— Smoke now or have quit in the past 15 years.

— Are 50 to 80 years old. Lung cancer is more common in those age 65 and older, according to the ACS.

With a low-dose CT scan, you lay flat on a table. A special machine will use a low amount of radiation to take lung images. There is no pain or special preparation involved. This scan can help health providers check for tumors.

A primary care doctor can refer you to a local facility that will perform a low-dose CT scan. Or, you can search “lung cancer screening” on a local medical center’s website to find out if they do this type of screening. Lung cancer screening centers will follow up with qualified patients to prompt them to get annual screens, Dylewski says.

Private insurance or Medicare will cover the screening cost in those who meet the screening criteria. If that test finds something abnormal, then your health provider may order some additional tests.

The screening guidelines, which were updated in 2021 to include a larger group of patients, target those with a reasonable risk for lung cancer so it’s possible to catch more cancers early, Antonoff says. However, Baldonado adds, many people don’t get screened because they aren’t aware of the screening recommendations.

Sometimes, these scans may have a false positive result. This means that the results seem to indicate the presence of a tumor even if there isn’t really one there. A study called the National Lung Screening Trial found a false positive rate of 23%, which is a little high, according to Baldonado.

By doing annual screenings, it’s possible to reduce false positives because providers can compare how your lungs looked on the previous screenings to any new results. That improves accuracy.

Getting a scan done at a medical center with more experience in screening for lung cancer can also help cut down on false positives from the scans. These centers typically also put more effort toward smoking cessation programs.

There are no current guidelines to help screen nonsmokers because health experts don’t know yet how to determine which nonsmokers are at the highest risk for lung cancer, Antonoff says.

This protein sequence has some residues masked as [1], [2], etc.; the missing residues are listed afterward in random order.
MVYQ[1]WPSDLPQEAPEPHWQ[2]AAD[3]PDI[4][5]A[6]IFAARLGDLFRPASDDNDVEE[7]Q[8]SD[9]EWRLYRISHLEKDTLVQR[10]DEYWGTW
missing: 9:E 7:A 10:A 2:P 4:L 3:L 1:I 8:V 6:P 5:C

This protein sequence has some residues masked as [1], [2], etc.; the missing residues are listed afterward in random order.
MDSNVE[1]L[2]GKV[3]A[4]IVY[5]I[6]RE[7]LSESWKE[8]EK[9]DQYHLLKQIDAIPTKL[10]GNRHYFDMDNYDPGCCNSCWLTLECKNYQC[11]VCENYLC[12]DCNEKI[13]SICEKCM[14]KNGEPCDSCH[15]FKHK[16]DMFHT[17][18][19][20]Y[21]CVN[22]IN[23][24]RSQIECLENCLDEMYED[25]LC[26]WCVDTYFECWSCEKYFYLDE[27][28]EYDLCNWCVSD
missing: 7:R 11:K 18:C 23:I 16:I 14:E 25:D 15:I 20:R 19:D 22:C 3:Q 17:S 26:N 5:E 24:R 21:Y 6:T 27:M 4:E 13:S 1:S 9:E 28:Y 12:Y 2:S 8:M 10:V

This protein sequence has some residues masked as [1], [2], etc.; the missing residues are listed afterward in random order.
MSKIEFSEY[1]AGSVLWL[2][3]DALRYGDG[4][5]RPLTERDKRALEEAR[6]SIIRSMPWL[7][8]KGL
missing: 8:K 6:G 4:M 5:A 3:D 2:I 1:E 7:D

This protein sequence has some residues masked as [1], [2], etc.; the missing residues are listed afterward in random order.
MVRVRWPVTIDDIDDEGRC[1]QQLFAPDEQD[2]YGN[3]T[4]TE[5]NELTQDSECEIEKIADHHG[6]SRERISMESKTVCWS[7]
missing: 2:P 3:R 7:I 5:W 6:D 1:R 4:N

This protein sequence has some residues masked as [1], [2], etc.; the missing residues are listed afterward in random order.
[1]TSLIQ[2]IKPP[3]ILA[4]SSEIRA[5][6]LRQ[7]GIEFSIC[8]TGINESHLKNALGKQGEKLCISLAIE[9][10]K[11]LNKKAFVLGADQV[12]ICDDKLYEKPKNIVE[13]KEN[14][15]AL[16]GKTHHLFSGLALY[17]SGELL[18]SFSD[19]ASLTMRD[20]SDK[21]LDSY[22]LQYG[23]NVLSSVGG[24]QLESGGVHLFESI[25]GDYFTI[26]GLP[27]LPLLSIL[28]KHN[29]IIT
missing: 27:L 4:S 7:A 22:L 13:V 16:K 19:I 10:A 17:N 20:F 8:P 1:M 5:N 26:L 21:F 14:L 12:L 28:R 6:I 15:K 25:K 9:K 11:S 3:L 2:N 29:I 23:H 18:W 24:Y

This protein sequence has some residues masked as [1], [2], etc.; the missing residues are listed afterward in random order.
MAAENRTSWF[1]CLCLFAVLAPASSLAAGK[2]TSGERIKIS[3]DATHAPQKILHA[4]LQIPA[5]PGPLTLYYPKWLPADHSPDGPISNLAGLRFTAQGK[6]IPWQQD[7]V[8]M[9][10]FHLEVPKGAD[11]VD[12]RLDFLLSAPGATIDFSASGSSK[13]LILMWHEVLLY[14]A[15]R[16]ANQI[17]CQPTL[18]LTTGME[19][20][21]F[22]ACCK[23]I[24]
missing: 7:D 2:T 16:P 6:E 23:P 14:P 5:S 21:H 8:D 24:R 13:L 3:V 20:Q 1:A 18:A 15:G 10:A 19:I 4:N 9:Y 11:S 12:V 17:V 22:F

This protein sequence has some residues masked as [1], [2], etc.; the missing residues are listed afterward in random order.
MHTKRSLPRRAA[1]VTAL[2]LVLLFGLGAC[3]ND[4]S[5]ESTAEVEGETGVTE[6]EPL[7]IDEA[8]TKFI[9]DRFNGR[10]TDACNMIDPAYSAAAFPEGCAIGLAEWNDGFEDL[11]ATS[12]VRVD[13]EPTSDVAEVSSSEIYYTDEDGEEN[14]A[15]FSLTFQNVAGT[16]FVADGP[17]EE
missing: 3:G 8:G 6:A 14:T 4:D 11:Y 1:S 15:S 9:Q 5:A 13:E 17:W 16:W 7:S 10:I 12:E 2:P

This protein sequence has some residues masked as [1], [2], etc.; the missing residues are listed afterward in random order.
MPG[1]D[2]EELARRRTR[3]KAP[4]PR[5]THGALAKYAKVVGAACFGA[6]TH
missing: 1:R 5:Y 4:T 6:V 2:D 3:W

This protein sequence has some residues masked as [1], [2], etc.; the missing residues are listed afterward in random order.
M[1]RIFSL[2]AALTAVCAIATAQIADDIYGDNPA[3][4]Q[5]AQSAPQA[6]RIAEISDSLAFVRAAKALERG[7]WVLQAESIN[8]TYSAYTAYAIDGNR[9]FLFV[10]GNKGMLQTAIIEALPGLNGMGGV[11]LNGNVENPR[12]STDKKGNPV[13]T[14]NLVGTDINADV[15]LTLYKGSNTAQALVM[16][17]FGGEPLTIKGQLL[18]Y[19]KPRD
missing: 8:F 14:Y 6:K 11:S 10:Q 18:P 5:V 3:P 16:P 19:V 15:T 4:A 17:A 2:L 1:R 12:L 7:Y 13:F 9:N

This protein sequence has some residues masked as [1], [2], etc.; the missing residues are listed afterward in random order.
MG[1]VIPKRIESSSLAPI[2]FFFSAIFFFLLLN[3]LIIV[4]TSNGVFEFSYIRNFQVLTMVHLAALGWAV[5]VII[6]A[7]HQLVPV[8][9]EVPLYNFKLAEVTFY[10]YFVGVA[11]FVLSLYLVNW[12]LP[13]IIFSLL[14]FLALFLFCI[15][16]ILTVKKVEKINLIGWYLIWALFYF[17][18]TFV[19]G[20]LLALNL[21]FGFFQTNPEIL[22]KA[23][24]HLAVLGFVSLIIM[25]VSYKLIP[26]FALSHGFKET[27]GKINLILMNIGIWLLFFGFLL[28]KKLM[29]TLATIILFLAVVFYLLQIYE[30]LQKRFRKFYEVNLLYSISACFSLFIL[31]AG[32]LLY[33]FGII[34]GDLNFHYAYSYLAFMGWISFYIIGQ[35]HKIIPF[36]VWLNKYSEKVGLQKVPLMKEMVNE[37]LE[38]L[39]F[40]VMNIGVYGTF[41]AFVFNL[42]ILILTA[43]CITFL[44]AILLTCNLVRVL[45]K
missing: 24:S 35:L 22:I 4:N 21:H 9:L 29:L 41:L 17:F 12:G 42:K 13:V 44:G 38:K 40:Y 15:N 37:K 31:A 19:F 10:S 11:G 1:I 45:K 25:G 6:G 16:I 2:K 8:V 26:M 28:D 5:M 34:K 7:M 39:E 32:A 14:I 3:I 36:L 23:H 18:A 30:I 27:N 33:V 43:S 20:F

[Read: Lung Cancer vs. Metastatic Kidney Cancer: What’s the Difference?]

Coping With Early Signs of Lung Cancer

If you believe you have any signs of lung cancer, you should contact a doctor about them. If you’re worried about the results from getting screened for lung cancer, here are a few tips to help you cope:

1. Try to quit smoking. Ask your doctor for resources, or call 1-800-QUIT-NOW for help.

2. If you choose to smoke and you qualify for a CT scan, make sure to get it done annually. Also, keep up with any annual health checks. Of course, it’s better that you quit because of all the harm smoking does to your body, Dylewski says.

3. Seek support from friends and family. Share your concerns with them. You also can look for support groups online or in your local community.

4. If you get a screening done and there is an abnormality that may indicate cancer, it’s appropriate to get a second opinion, Dylewski says. Thoracic surgeons and thoracic oncologists are doctors who regularly treat lung cancer patients.

More from U.S. News

Facts You Should Know About Lung Cancer

Ways to Improve Lung Health

Health Screenings You Need Now

Early Signs of Lung Cancer and Why Screening Is Important originally appeared on usnews.com

Correction 06/21/21: A previous version of this story misstated Dr. Mark Dylewski’s affiliation.